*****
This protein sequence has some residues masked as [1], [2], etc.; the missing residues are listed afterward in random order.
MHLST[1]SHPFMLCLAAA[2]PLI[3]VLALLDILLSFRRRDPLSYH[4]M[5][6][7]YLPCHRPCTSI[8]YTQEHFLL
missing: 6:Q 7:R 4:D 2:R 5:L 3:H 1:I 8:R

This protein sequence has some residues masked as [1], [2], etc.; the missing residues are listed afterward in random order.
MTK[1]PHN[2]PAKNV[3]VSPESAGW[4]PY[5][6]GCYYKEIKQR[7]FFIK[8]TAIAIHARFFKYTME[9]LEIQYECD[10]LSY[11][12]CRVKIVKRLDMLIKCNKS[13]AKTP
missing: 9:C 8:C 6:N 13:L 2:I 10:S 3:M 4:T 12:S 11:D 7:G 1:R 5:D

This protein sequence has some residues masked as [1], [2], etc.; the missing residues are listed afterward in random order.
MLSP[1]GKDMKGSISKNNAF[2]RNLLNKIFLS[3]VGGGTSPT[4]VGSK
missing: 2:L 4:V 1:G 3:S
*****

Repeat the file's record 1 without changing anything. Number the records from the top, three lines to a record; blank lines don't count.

This protein sequence has some residues masked as [1], [2], etc.; the missing residues are listed afterward in random order.
MHLST[1]SHPFMLCLAAA[2]PLI[3]VLALLDILLSFRRRDPLSYH[4]M[5][6][7]YLPCHRPCTSI[8]YTQEHFLL
missing: 6:Q 7:R 4:D 2:R 5:L 3:H 1:I 8:R